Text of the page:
These are inexpensive practice tools that can easily be placed directly onto the drum shells and cymbal stands that reduce the volume of your playing significantly while still feeling great to play!

Or more simply, you can muffle the drums using everyday household tools such as towels and blankets on top of the drums. 

Invest in an electronic drum set

Electronic drums are excellent for practicing at home, and the latest electronic drums from Roland, Alesis, and Yamaha are really impressive. They offer a realistic playing response and killer sounds too.

Although admittedly, they don’t feel quite as good to play as a real acoustic drum set, they take up less space, offer a much wider range of sounds, and represent an ideal solution for those looking to practice at home regularly without disturbing others. 

Practice during reasonable hours

Finally, remember to be considerate of your neighbors and practice during reasonable hours. Avoid practicing late at night or early in the morning. And if you know your neighbors will be home during certain hours, try to avoid practicing during those times as well.

Following these simple tips, you can practice your drums at home without driving your neighbors crazy. So keep calm and drum on!

Gideon Waxman
Drum Helper


As a Professional Pianist, what tech gadgets would you recommend other musicians incorporate into their own practice?

I’m a firm believer in using technology to help people develop skills, rather than to replace human skills. Here are a few tech tools that have become indispensable for me as a musician

iPad Pro

The release of the iPad Pro in 2015 was a game changer for practicing musicians to embrace digital sheet music. A large tablet can be the heart of your digital music life. If you’re looking for an iPad, the larger 12.9” model is a must since it’s about the size of a standard sheet of letter paper. All of the “Pro” features are really overkill. For sheet music, all you really need is a tablet with a big screen, so even an older model you can find used will more than be up to the task. (Rumor has it Apple has a 14” iPad in the works, which might be even better still.)

Long USB-C cable

Don’t forget to charge your iPad while playing—you don’t want to run out of juice right when you need it most!

Henle Library app

All of Henle’s famously high-quality sheet music editions are now available in their Henle Library. You’ll get exactly the same scores found in their renowned print editions, only cheaper. You can buy scores by purchasing credits for their in-app store, and the more credits you buy at once, the cheaper they are. There are comprehensive annotation features as well as multiple sets of fingerings for some works—or you can hide editorial fingerings altogether if you prefer to “finger it out for yourself.” You can now even print Henle scores in high quality.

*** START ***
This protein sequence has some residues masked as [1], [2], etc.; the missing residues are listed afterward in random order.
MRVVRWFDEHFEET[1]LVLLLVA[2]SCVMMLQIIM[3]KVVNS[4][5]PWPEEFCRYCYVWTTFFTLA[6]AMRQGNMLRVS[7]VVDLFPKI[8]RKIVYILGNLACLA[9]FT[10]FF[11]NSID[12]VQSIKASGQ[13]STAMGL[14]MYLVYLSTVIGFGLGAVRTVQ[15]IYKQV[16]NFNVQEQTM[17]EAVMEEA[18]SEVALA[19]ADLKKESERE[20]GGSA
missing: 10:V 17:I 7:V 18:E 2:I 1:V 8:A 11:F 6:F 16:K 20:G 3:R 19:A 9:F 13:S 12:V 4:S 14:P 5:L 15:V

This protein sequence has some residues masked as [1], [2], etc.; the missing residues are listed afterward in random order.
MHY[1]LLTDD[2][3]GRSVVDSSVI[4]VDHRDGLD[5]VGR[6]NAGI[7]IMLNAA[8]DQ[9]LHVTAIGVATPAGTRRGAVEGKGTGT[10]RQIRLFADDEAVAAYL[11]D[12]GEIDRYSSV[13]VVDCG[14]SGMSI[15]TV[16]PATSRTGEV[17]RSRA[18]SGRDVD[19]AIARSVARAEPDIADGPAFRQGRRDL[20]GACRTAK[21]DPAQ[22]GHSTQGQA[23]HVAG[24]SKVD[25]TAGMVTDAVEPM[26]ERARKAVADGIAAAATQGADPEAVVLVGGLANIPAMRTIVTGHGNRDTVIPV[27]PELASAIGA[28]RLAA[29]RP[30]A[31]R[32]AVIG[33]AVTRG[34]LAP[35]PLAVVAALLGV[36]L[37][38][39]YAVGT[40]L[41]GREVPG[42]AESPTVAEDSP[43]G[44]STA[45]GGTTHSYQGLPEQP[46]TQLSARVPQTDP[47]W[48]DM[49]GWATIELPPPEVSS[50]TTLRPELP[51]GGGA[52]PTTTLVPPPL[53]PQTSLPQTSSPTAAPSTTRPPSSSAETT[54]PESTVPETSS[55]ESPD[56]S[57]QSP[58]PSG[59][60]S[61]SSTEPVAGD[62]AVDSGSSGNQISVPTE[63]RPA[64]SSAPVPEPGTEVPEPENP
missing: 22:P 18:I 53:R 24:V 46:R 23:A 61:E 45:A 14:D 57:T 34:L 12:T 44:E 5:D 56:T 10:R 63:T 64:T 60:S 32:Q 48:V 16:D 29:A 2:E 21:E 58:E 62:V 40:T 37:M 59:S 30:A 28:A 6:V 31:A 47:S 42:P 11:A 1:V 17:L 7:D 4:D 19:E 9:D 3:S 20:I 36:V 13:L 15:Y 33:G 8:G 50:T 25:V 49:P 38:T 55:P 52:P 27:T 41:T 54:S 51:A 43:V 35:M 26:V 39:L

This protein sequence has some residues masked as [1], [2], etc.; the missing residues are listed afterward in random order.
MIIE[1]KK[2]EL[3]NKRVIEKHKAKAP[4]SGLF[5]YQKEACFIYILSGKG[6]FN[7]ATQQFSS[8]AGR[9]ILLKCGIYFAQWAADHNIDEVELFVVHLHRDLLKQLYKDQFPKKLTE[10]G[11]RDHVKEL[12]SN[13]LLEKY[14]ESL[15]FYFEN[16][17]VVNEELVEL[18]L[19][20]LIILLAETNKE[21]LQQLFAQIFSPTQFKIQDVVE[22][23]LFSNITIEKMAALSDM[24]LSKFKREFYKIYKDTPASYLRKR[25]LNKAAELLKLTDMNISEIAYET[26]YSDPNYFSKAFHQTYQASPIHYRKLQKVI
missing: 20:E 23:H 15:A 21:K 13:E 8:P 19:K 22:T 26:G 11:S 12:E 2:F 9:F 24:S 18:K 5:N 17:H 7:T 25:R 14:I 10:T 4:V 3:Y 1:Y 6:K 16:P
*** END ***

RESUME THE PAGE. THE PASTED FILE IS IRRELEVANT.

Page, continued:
For your sheet music collection in PDF format, there’s really no better app than forScore. It’s basically a PDF reader that has been optimized for sheet music. forScore has tools to aid you in learning music, organizing your library, teaching, and performing.


Polynome is the metronome app to end all metronome apps. Its creator, Joe Crabtree, is a drummer who developed this app for practicing any rhythm, from simple to impossibly complex. It may not be the most intuitive app to learn to use, but that’s only because of its immense power. With Polynome you can program any rhythm, no matter how complex. Polynome was a godsend for me when tasked with learning composer Nimrod Borenstein’s brain-twisting 3 against 4 against 5 against 7 polyrhythms (yes, all of them simultaneously!) in his musical brain teaser, “Les contrastes Étude.”

Bluetooth pedal

You’ll want a pedal to help you turn pages during practice and performance. AirTurn, founded by the early adopter of tech tools for musicians, pianist Hugh Sung, offers several good options such as the slim AirTurn Ped. More recently I discovered the Donner pedal, a cheaper yet well-designed and -made alternative.


TomPlay is an app, available for all major mobile and desktop platforms, that acts as your virtual chamber music partner. With it, you can work out your cues and complex rhythms played with other instruments, even before your first rehearsal. The company is a startup based in Switzerland. They partner with many musicians and recording studios to record a rapidly growing library of accompaniments. Don’t expect Grammy-winning interpretations of all works, nor will the virtual accompanists take time where you might, but that’s not the point. It’s like the old Music Minus One recordings, but for the internet era. Using their app you can turn individual parts on or off, change the tempo, and loop passages for practice.

I find that TomPlay works best on a desktop that is also connected to a digital piano, for the simple reason that it’s then possible to hear both your playing and TomPlay’s recorded sound on the same headphones or speakers.

Mechanical metronome

Last but not least, let’s not forget a simple mechanical metronome! It may be the same mechanism that was invented over two centuries ago, but sometimes all you need is a mechanical tick-tock that no electronic device can reproduce.

Albert Frantz
Key Notes


At Porch, we love bringing you the best advice we can to help you succeed with any home improvement-related endeavor. Each piece of advice provided here is a fantastic way to help you adapt a space at home for music and singing, and for improving your practice routines. We hope that the variety of perspectives presented here will enrich your life as much as it’s improved ours. We thank each of the experts who participated in this round for sharing their experience and knowledge.